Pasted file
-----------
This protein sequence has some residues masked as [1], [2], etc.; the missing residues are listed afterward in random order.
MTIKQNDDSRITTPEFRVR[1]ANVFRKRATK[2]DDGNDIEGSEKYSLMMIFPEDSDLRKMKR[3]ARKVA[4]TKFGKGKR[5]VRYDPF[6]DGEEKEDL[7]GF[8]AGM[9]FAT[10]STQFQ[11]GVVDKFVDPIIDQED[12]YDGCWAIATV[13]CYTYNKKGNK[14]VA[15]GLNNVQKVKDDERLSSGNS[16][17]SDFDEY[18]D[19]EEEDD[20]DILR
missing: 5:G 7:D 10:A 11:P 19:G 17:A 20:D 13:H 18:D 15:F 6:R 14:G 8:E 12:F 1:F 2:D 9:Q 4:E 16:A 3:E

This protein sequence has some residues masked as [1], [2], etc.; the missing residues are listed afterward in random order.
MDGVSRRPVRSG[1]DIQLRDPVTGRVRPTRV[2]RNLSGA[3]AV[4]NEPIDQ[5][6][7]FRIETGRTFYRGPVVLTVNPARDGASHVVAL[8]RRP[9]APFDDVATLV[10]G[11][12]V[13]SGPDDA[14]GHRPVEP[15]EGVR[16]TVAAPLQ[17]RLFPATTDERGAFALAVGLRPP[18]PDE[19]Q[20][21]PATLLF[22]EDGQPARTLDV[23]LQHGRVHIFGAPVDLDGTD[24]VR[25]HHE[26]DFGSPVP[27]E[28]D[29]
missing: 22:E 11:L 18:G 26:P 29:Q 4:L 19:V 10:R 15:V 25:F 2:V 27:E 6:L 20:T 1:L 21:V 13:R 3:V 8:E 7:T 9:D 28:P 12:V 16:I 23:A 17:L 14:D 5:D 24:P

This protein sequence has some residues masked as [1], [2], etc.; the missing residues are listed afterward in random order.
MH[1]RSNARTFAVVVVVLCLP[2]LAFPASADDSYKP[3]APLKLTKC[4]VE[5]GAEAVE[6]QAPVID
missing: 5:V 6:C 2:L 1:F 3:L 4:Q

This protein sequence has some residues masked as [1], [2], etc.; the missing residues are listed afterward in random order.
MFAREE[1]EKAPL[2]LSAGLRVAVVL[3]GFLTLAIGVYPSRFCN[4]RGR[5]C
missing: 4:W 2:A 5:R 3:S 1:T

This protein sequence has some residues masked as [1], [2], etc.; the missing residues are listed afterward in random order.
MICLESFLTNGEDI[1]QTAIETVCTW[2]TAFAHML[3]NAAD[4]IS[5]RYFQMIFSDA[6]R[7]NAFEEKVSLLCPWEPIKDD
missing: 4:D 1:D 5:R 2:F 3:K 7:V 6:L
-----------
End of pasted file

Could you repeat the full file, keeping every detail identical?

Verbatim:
This protein sequence has some residues masked as [1], [2], etc.; the missing residues are listed afterward in random order.
MTIKQNDDSRITTPEFRVR[1]ANVFRKRATK[2]DDGNDIEGSEKYSLMMIFPEDSDLRKMKR[3]ARKVA[4]TKFGKGKR[5]VRYDPF[6]DGEEKEDL[7]GF[8]AGM[9]FAT[10]STQFQ[11]GVVDKFVDPIIDQED[12]YDGCWAIATV[13]CYTYNKKGNK[14]VA[15]GLNNVQKVKDDERLSSGNS[16][17]SDFDEY[18]D[19]EEEDD[20]DILR
missing: 5:G 7:D 10:A 11:P 19:G 17:A 20:D 13:H 18:D 15:F 6:R 14:G 8:E 12:F 1:F 2:D 9:Q 4:E 16:A 3:E

This protein sequence has some residues masked as [1], [2], etc.; the missing residues are listed afterward in random order.
MDGVSRRPVRSG[1]DIQLRDPVTGRVRPTRV[2]RNLSGA[3]AV[4]NEPIDQ[5][6][7]FRIETGRTFYRGPVVLTVNPARDGASHVVAL[8]RRP[9]APFDDVATLV[10]G[11][12]V[13]SGPDDA[14]GHRPVEP[15]EGVR[16]TVAAPLQ[17]RLFPATTDERGAFALAVGLRPP[18]PDE[19]Q[20][21]PATLLF[22]EDGQPARTLDV[23]LQHGRVHIFGAPVDLDGTD[24]VR[25]HHE[26]DFGSPVP[27]E[28]D[29]
missing: 22:E 11:L 18:G 26:P 29:Q 4:L 19:V 10:R 15:V 25:F 2:V 27:E 6:L 20:T 1:L 21:V 13:R 3:V 8:E 7:T 9:D 28:P 12:V 16:I 23:A 17:L 14:D 5:D 24:P

This protein sequence has some residues masked as [1], [2], etc.; the missing residues are listed afterward in random order.
MH[1]RSNARTFAVVVVVLCLP[2]LAFPASADDSYKP[3]APLKLTKC[4]VE[5]GAEAVE[6]QAPVID
missing: 5:V 6:C 2:L 1:F 3:L 4:Q

This protein sequence has some residues masked as [1], [2], etc.; the missing residues are listed afterward in random order.
MFAREE[1]EKAPL[2]LSAGLRVAVVL[3]GFLTLAIGVYPSRFCN[4]RGR[5]C
missing: 4:W 2:A 5:R 3:S 1:T

This protein sequence has some residues masked as [1], [2], etc.; the missing residues are listed afterward in random order.
MICLESFLTNGEDI[1]QTAIETVCTW[2]TAFAHML[3]NAAD[4]IS[5]RYFQMIFSDA[6]R[7]NAFEEKVSLLCPWEPIKDD
missing: 4:D 1:D 5:R 2:F 3:K 7:V 6:L